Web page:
- The global shea butter market is estimated to reach $2.9 billion by 2025
- The majority of workers are women, most of whom are organised into cooperatives
- The coffee industry requires a more targeted approach to solving its gender equality issues at origin
SHEA BUTTER production is a women-led industry. Providing an important source of income for up to 16 million women in Africa, it is a trade that has existed for more than 600 years across much of Sub-Saharan Africa, including Nigeria, Ghana, Mali, and Burkina Faso.
Traditionally, female workers – usually as part of a cooperative – harvest shea nuts, before they are processed, packaged, and exported or sold at local markets. While intermediaries continue to add value to processed shea nuts, recent efforts by NGOs and private companies have dramatically improved income opportunities for those at origin.
“Shea butter is sold to raise funds to cater for food, utility bills, payments of school fees, and health facilities with the intention to improve upon the welfare of their families,” a report by TechnoServe, an international nonprofit, states. “This process creates a sense of ownership and empowerment as it gives women the opportunity to make decisions on their own with little or no consultation from their male counterparts.”
One company that has seen considerable success in furthering female empowerment in shea production is Baraka Shea Butter, a Canadian-Ghanaian family-owned business run by Wayne Dunn and Gifty Serbeh-Dunn.
Baraka Shea Butter’s project seeks to increase the benefit that women receive from each harvest by giving them the opportunity to turn the nuts into butter – rather than doing it in the consuming country.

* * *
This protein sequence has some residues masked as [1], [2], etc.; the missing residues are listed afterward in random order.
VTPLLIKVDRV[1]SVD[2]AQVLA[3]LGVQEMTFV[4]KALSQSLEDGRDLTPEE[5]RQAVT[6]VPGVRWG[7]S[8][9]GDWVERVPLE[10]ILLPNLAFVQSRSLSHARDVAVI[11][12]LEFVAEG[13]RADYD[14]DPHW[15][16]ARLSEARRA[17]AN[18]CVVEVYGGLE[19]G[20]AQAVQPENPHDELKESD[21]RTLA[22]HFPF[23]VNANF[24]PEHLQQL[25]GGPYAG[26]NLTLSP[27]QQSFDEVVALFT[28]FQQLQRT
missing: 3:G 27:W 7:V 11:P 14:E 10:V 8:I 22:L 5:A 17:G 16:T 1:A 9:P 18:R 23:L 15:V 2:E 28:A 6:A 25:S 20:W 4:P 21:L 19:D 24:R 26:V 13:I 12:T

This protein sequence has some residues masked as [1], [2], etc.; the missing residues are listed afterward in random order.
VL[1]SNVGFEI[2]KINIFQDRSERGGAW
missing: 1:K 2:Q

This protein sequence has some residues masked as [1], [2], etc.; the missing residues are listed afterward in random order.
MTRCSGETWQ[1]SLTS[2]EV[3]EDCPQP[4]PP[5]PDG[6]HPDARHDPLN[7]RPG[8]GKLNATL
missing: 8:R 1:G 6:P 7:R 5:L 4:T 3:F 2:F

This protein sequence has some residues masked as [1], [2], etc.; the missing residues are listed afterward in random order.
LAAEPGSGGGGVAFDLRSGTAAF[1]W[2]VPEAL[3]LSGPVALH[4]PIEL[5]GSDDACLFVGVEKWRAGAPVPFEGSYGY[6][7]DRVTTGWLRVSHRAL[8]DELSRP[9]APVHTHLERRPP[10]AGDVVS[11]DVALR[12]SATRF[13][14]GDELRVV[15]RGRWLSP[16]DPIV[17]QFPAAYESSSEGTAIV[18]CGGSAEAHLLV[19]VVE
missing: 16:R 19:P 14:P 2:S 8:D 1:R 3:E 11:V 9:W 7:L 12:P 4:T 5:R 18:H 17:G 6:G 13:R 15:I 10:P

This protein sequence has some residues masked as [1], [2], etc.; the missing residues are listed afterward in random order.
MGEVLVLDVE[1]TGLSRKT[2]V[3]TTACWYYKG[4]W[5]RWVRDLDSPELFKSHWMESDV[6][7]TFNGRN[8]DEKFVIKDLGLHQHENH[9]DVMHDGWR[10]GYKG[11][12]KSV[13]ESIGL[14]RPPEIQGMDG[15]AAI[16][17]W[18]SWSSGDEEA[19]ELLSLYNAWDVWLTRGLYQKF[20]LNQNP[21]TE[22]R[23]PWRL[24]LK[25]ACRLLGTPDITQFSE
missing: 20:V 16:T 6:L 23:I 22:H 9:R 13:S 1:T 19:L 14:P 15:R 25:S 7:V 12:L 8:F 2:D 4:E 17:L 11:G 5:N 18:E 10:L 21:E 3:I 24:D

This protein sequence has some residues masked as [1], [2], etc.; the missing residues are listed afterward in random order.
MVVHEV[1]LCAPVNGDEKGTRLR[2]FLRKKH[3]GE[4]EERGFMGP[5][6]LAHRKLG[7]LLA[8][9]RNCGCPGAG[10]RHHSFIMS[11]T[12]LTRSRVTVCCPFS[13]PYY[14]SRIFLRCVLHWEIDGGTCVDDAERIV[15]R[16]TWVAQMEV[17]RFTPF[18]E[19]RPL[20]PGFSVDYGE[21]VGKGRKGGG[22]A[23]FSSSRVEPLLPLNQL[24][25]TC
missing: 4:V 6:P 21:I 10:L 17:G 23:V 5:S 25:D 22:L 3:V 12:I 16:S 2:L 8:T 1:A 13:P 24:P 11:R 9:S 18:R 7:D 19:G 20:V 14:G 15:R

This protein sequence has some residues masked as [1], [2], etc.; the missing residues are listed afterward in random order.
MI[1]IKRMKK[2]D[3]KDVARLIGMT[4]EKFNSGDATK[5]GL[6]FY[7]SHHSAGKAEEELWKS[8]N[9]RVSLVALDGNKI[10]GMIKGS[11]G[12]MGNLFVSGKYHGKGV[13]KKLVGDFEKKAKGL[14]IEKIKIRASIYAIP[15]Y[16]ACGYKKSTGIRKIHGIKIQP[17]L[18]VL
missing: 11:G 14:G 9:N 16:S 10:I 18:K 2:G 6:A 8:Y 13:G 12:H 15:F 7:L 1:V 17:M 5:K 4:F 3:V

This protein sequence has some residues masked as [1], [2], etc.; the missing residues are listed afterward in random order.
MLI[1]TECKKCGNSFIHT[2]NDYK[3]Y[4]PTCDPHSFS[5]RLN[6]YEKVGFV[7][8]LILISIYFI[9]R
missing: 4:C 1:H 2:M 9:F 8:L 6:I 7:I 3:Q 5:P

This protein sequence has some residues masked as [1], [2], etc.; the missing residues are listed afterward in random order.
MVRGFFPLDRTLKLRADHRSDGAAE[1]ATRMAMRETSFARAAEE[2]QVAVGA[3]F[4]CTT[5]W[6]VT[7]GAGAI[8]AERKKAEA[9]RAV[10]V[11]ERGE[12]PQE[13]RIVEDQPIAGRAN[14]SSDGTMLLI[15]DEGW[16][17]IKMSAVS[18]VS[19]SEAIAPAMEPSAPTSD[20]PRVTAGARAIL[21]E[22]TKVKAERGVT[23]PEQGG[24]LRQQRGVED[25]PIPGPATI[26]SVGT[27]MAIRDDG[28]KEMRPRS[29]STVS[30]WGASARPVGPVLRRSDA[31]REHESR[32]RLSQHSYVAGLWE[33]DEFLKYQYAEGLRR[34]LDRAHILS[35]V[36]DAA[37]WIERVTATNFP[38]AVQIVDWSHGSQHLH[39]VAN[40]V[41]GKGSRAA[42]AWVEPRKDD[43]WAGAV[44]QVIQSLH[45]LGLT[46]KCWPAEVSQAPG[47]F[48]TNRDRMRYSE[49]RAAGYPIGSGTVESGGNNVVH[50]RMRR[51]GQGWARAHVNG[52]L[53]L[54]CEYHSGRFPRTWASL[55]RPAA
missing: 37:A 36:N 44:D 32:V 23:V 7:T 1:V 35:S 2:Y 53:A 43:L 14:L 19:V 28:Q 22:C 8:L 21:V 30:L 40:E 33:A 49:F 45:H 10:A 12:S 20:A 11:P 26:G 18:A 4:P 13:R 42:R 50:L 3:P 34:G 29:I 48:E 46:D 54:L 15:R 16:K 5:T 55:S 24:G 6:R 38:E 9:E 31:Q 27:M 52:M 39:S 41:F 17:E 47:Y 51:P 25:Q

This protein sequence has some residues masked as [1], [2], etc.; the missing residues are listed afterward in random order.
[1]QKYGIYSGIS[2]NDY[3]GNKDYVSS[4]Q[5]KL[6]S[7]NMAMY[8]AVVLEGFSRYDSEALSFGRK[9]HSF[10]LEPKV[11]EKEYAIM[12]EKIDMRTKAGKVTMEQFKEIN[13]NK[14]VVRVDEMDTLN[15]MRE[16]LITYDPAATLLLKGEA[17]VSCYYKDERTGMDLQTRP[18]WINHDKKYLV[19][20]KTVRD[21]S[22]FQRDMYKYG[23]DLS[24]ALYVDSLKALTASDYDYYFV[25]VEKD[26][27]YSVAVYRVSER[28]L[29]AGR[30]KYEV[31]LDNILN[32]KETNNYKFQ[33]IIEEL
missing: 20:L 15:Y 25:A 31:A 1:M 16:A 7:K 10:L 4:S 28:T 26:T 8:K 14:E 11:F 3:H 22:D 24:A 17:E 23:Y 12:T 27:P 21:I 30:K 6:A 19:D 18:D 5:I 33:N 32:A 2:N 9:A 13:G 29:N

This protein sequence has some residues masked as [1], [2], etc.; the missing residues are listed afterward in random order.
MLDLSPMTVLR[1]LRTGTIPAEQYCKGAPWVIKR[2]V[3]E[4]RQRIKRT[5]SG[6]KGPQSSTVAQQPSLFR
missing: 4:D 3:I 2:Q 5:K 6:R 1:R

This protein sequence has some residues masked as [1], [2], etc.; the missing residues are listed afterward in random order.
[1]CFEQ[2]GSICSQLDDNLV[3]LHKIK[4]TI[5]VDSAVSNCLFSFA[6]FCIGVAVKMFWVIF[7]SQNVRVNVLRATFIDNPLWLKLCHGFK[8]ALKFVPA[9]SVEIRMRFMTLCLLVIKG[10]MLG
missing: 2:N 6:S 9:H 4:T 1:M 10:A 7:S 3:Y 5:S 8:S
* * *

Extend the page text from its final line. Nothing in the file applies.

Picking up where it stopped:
The women receive more money because they are selling the final product rather than raw nuts. Baraka then sells the shea butter to an international market, mostly for use in beauty products, and the profits are cycled back into the project.
Wayne believes the company’s success lies in rising interest in ethical consumerism. “I really believe that there is a growing majority of consumers across a lot of sectors increasingly interested in the social impact of products,” he says.
This aids the supply chain as the companies making the beauty products which use the butter also benefit from including ethically sourced ingredients. “Our clients are getting our impact story to put into their own product,” Wayne says. “It’s added value.”
Other organisations include Global Shea Alliance and Star Shea, a social business launched in 2012 which aims to help make production profitable for the women by working in co-operatives. They train female shea farmers to improve everything from collection to processing to packaging.
Gender issues in the coffee sector
It found that, compared to men, they have less access to education, credit, and investment decisions. This often results in a measurable gender gap in economic outcomes, including yields, productivity and farm income – a cycle which further reduces their ability to raise their position.